Dodging is not described in the book, but to me it seems that it can be dodged like a ranged attack if the victim has inits over the caster and knows what lure of flames is. (It's kind of hard to determine that someone is going to set you on fire if he is only looking at you.)

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Hm. That's the most convincing interpretation to me. It would seem the "releasing" part was a left over of previous editions (as mentionned by @user9749). –  Kethryweryn Nov 6 '13 at 14:20

Unfortunately, I cannot help clarify the version 2.0 rules, but if you are looking for some small clarification about how to possibly handle this ability, I quote from "Vampire : the Dark Ages" (WW 2800 - 1997) per its description of Creo Ignem:

The flames cannot burn objects until they have been released by the Cainite. Therefore a "palm of flame" does not burn the vampire's hands and create aggravated wounds -- it only produces light. Once the fire has been released, however, it burns normally and the character has no control over it.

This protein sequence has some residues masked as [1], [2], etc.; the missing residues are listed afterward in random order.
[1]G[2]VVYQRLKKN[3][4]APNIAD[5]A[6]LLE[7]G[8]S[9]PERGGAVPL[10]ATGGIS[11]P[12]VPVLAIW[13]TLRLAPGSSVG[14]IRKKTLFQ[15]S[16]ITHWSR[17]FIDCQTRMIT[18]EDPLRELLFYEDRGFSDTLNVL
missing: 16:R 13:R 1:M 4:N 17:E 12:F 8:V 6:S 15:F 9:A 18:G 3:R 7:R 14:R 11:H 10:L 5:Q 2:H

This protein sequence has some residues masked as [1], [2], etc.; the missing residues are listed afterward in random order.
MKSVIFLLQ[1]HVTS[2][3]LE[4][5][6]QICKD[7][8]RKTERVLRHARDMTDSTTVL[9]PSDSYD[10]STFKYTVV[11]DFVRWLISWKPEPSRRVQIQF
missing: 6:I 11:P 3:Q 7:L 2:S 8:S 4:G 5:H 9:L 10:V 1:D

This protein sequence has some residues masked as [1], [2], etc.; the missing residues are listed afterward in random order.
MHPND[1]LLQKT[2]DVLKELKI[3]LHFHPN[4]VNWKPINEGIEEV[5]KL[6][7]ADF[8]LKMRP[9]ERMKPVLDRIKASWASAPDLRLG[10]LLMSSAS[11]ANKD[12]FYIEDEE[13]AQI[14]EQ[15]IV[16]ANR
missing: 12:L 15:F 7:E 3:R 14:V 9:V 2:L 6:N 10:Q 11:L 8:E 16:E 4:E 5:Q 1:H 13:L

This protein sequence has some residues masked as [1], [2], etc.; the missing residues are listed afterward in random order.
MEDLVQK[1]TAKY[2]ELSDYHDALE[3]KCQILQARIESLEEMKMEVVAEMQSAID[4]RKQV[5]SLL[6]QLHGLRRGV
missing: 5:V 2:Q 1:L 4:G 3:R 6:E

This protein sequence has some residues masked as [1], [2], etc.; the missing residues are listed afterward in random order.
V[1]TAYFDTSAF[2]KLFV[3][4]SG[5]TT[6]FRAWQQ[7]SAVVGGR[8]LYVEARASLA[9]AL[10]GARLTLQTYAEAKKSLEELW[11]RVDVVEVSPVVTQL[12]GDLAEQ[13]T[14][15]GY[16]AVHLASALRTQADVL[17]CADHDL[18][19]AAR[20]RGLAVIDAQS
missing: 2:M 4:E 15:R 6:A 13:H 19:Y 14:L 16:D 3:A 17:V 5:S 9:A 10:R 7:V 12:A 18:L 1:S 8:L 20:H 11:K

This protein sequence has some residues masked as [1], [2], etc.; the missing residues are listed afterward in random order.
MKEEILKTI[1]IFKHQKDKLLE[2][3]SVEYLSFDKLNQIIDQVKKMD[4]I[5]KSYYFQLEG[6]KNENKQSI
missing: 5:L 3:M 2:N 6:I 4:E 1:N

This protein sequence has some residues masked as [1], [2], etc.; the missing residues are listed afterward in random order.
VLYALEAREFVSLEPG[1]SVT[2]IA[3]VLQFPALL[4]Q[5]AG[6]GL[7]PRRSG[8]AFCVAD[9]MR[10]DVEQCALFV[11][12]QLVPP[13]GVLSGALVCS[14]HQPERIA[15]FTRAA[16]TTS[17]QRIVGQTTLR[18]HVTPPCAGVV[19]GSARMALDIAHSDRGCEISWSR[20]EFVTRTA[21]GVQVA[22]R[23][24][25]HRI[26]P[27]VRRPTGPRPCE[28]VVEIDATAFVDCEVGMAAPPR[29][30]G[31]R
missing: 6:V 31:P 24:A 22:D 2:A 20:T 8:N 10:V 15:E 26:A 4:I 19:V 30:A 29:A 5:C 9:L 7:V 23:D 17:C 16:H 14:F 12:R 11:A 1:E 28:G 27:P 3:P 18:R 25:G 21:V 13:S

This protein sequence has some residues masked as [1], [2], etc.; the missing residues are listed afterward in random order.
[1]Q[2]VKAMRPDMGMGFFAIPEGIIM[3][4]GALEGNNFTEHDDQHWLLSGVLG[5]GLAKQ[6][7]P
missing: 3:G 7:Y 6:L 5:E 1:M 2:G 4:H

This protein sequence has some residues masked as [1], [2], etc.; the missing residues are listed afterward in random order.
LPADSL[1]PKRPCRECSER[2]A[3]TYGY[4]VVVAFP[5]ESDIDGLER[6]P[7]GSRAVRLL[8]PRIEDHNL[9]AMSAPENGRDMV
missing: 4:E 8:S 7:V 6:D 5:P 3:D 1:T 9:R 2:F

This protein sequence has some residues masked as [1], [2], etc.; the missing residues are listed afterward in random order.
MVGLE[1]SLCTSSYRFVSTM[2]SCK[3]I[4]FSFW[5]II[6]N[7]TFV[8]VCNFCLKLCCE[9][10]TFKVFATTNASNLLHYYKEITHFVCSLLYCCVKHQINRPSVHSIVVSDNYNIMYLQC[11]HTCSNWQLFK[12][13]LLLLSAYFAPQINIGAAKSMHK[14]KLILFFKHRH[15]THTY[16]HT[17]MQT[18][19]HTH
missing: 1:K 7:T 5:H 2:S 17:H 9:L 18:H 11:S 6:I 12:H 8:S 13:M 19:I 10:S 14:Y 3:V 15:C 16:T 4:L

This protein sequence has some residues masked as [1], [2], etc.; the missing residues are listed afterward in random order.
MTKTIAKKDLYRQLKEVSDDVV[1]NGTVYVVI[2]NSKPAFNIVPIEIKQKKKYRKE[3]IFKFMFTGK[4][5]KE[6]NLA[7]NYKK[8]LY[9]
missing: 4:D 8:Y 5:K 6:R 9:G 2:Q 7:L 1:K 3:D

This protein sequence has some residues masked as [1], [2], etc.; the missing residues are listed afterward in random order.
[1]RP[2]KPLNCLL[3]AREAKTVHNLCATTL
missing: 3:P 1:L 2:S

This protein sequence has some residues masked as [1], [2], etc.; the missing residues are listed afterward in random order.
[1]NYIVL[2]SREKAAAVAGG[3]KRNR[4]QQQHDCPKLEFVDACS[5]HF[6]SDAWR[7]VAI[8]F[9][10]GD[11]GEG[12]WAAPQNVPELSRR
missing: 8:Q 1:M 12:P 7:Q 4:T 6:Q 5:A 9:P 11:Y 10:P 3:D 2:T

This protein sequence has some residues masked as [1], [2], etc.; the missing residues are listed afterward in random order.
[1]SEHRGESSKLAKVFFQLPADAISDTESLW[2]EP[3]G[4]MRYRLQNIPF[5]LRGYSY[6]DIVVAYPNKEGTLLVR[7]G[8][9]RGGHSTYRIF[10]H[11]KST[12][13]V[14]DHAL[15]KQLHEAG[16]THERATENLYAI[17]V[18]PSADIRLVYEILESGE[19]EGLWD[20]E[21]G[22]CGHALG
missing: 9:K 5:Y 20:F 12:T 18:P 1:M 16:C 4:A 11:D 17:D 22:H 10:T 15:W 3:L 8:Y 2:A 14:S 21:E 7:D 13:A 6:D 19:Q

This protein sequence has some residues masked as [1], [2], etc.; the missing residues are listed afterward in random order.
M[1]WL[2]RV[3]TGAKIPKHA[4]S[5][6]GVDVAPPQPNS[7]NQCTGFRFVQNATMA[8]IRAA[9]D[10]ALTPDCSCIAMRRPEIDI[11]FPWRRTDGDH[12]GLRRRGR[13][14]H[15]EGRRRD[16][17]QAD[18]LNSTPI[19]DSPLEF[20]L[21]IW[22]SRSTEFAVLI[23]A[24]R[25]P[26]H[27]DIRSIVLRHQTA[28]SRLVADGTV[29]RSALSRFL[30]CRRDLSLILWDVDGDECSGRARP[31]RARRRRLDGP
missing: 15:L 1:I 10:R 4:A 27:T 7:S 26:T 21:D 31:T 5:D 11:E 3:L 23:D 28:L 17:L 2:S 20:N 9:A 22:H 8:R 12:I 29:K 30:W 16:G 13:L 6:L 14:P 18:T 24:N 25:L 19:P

System: The number of successes determines how long the fire may be "held" before being released -- one minute for each success gained. The Storyteller may require a Perception + Altertness roll to place the flame in the desired spot.

So the important bits seem to be:

  • White Wolf replaced

The flames cannot burn objects until they have been released by the Cainite.

with